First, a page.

And it works! It runs in like 7 seconds, but it works! That’s slower than I’d usually allow, but I didn’t want to improve it further. I was pretty sure brute force wasn’t going to work for part 2, so I’d be ripping it all out shortly anyway.

As I was looking for tips on part 2 (more on that below), I came across this Reddit meme titled i paid for the whole cpu so I'll use the whole cpu" which cracked me up. I had never used the multiprocessing module so I decided to give it a try:

from multiprocessing import Pool
class Solution(StrSplitSolution):
def part_1(self) -> int:
return sum(num_valid_combinations(line) for line in self.input)
with Pool(processes=8) as pool:
return sum(pool.map(num_valid_combinations, self.input))

That brought my solve time down from 7.6s to 1.3s; definitely in the realm of acceptable. This won’t always work, but the fact that every line of our input is totally independent means we can divide an conquer the whole puzzle, hence the speed up. Unfortunately, I don’t think that’s going to get us far in part 2…

Part 2

As I feared, the lines are now so long that no amount of brute-forcing will get us there. You can tell by the increase in size of the sample answer. For part 1, it’s 21 but grows to 525152 in part 2. This tell us we won’t be doing these calculations. Instead, we have to break the problem down so it’ll work for lines of any length.

It turns out there are a lot of ways to solve this problem, but I ended up going with a cached recursive one. I spun my wheels for a few days trying to think through a workable approach. I sort of knew I wanted to do it recursively, but I was having trouble thinking through exactly how it would work. Ultimately, this great comment by /u/damaltor1 set me on the right track. Let’s break it down.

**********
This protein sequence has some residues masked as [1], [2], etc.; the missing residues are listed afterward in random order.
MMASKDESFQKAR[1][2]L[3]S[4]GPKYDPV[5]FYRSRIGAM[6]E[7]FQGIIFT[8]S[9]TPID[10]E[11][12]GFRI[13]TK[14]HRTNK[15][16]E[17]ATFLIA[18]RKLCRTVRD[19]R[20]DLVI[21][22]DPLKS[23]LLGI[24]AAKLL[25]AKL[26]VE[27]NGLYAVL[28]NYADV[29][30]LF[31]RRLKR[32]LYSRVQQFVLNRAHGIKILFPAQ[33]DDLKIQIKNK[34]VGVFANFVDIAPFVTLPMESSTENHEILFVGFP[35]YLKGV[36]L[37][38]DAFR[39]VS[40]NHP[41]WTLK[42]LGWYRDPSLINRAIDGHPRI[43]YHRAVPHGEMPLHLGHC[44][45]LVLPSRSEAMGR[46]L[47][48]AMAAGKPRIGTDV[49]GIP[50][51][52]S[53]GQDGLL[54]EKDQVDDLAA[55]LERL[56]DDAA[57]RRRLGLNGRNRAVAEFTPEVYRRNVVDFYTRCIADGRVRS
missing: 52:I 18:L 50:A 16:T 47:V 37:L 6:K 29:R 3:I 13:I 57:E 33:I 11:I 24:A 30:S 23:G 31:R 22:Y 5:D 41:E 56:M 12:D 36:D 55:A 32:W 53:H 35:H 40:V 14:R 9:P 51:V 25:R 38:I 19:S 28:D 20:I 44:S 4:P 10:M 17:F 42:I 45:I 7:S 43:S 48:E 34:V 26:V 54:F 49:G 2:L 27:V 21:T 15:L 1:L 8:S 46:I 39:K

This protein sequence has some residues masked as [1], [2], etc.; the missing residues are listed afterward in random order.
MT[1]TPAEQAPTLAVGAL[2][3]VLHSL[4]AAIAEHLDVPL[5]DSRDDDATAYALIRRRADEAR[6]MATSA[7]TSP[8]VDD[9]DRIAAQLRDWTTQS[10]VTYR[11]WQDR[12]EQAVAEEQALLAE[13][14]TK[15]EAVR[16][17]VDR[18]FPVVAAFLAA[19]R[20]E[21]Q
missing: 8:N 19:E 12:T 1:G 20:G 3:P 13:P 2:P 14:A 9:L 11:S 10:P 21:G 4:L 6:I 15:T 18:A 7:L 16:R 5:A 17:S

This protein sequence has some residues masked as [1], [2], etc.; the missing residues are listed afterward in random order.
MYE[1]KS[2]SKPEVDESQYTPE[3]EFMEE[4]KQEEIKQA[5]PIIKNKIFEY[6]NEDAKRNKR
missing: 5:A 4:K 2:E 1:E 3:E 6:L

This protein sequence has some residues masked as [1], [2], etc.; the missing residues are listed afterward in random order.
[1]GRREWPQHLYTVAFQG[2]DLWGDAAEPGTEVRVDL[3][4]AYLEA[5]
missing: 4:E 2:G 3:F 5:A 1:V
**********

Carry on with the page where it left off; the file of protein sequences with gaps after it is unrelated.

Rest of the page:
Our problem was that records became too long to try all of the combinations. Instead of trying to solve big records, we could instead try solving smaller component records and adding the results. For example, ..?. 1 has the same number of valid combinations as .?. 1 and ?. 1. Once we’ve solved that smallest record, we will have also solved the larger ones. Break down enough large records and we’ll have enough answers to solve any row. This process is known as “dynamic programming”.

To solve a record definitively, we’ll need to break the problem down into a base case, or a small version of our problem which we can’t break down any further. All other versions of the record eventually break down to a base case. For us, there are 2:

  1. our record (the .#? portion of the string) is empty, so we have nothing else to check. This case is valid only if we’ve used all our groups (of numbers)
  2. there are no groups left, which is valid only if there are no # left

Those two cases translate nicely into the start of a new function:

def num_valid_solutions(record: str, groups: tuple[int, ...]) -> int:
if not record:
# if there are no more spots to check;
# our only chance at success is if there are no `groups` left
return len(groups) == 0
if not groups:
# if there are no more groups the only possibility of success
# is that there are no `#` remaining
return "#" not in record

You’ll note that in each case, we’re returning a bool, not an int. That’s because in Python, they’re the same! True is just a special version of 1 (same with False and 0) and they can be used interchangeably. That’s why True + True is 2.

Now for the recursion. We have to empty out records and groups until they fit into one of those 2 cases. . is the easiest; they are ignored! So we simply skip them and recurse with the rest of the record: